Here's how Wikipedia defines "American Exceptionalism":
American exceptionalism is the theory that the United States is "qualitatively different" from other nations.  In this view, America's exceptionalism stems from its emergence from a revolution, becoming what political scientist Seymour Martin Lipsett called "the first new nation" and developing a uniquely American ideology, "Americanism" based on liberty, egalitarianism, individualism, republicanism, populism and laissez-faire.  This ideology itself is often referred to as "American exceptionalism."
IMHO, here's the only thing that has ever made the USA exceptional - the opening salvo from the Declaration Of Independence:
We hold these truths to be self-evident, that all men are created equal, that they are endowed by their Creator with certain unalienable Rights, that among these are Life, Liberty and the pursuit of Happiness. — That to secure these rights, Governments are instituted among Men, deriving their just powers from the consent of the governed, — That whenever any Form of Government becomes destructive of these ends, it is the Right of the People to alter or to abolish it, and to institute new Government, laying its foundation on such principles and organizing its powers in such form, as to them shall seem most likely to effect their Safety and Happiness.

We are exceptional, and have prospered, and gotten richer than the founders could've imagined, because our government was founded on the idea that government is to serve us, and not vice-versa.

We have the right to Life,


and the pursuit of Happiness (not a guarantee, but we can sure chase it and occasionally run 'er down.)

 It's not our insane foreign policy that makes us exceptional, it's not about us being Jesus's favorite tribe, and it's not about our willingness to go to the Lands Of Brown People and blow up their wives and children. 

We have certain rights, and the government is supposed to acknowledge them - Life, Liberty and the pursuit of Happiness.  Whenever the government is "destructive of these ends" it is the "Right of the People to alter or to abolish it".   

The current resident of 1600 Pennsylvania Avenue believes that we are a collective, and that there is such a thing as "Group Happiness" and this plays hell with those of us who march to a different drummer. 
He believes that we have the right to organize, to confiscate, to re-appropriate, and to transfer property. 
He believes that we have the right and responsibility to abide by the will of the majority, no matter how harmful the majority opinion reveals itself to be. 
He believes that we have the right to bomb other nations (in an "incredibly small" and not time-sensitive way) in order to please our military contractors. 
He has no concept of the difference between democracy and liberty.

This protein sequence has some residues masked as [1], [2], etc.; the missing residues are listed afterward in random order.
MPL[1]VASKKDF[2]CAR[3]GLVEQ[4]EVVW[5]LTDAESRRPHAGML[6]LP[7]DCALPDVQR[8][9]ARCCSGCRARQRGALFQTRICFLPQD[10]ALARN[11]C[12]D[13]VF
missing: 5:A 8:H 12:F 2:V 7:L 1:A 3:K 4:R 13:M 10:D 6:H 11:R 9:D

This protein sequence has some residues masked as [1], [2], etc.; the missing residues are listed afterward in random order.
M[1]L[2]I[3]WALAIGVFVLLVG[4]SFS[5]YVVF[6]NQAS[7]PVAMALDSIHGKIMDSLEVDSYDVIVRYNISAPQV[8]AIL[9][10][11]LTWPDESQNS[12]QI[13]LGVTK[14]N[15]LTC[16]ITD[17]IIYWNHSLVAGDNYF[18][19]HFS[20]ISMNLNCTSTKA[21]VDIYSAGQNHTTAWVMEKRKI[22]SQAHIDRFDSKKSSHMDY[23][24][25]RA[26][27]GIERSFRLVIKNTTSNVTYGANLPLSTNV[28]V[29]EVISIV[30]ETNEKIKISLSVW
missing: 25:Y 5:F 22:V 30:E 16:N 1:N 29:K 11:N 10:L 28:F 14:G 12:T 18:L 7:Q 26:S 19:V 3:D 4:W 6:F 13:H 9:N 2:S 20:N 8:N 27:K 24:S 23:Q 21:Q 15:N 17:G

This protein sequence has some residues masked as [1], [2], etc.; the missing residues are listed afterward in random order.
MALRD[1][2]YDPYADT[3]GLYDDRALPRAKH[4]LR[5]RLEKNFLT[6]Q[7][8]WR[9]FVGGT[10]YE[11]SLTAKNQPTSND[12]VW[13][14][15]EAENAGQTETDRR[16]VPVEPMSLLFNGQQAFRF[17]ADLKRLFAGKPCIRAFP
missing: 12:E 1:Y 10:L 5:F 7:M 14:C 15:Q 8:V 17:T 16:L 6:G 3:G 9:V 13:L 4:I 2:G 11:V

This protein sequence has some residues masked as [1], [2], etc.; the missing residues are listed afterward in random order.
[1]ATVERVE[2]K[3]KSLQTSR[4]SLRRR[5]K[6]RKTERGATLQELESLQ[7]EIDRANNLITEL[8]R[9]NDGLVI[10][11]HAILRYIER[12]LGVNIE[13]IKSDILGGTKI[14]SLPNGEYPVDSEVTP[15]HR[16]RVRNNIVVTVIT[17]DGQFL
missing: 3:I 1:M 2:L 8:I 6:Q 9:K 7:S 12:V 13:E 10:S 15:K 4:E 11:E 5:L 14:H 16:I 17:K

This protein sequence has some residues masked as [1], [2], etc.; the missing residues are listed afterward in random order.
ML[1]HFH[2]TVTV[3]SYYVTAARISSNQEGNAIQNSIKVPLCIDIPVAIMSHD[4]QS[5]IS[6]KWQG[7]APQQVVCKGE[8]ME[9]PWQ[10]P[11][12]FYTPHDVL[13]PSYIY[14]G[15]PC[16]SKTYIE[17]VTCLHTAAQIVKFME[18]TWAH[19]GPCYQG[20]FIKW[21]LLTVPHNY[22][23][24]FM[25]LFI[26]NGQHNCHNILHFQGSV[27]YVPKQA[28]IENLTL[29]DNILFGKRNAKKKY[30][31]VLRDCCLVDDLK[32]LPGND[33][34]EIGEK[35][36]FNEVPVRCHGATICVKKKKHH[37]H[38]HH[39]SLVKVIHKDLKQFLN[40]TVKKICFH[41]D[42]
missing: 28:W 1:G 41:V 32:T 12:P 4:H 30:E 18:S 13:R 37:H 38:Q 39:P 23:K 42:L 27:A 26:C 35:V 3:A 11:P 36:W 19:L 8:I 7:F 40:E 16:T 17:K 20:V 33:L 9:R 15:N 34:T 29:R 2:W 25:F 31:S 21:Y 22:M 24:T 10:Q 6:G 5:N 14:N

Barack Obama's idea of American Exceptionalism is radically different from anything that might have made us exceptional in the past.  We are now buried in debt, we are governed by con-men, and we now have to read accurate and timely lectures from KGB strongmen in our paper of record.

We are on the path to becoming the next Bulgaria.  American Exceptionalism was nice while it lasted.   

Wednesday, September 18, 2013

Tarrant County Libertarian Meetup, Thursday Night at Fort Worth Food Truck Park !!

Food Trucks. The police harass them. Brick and mortar stores don't like them. Tax collectors are frustrated by them. And consumers LOVE them!

An entrepreneur has found a compromise by creating the Fort Worth Food Park, a small enclave that holds about a dozen of these rolling restaurants until they're finally free to drive at will about the city, committing acts of agricultural capitalism.

 So is this not the perfect spot for an Libertarian Party Meetup??? ...

The Tarrant County Libertarian Meetup is going to get together at the Fort Worth Food Park, 2509 Weisenberger Street (behind the Target Shopping center near Montgomery Ward Plaza and West 7th Street) on September 19th at 7:00 p.m.

In addition to eating some great food with great people, we'll have Robert Harris, who is running for the State House nomination for District 94 give us a quick talk about his campaign, why he's running, and how you can help.

Stay tuned to this page (or the Tarrant LP Facebook page) if we have bad weather. The Fort Worth Food Park is near the 7th Street development, and we'll go somewhere in that area if it rains.

The trucks scheduled to be there on the 19th are: Holy Frijole, Life is Sweet, Sauzy, The Que, Three Lions, and What's Cook-N Chef. Good food. Good people. Good Libertarian Party politics !! Hope to see you there.

Monday, September 16, 2013

Putin And Obama Go For A Horsey Ride !!!

This might be the greatest Photoshop in the history of digital manipulation. 
Obama in his bike helmet and Mom pants, going on a nice relaxing ride with the dude from the KGB.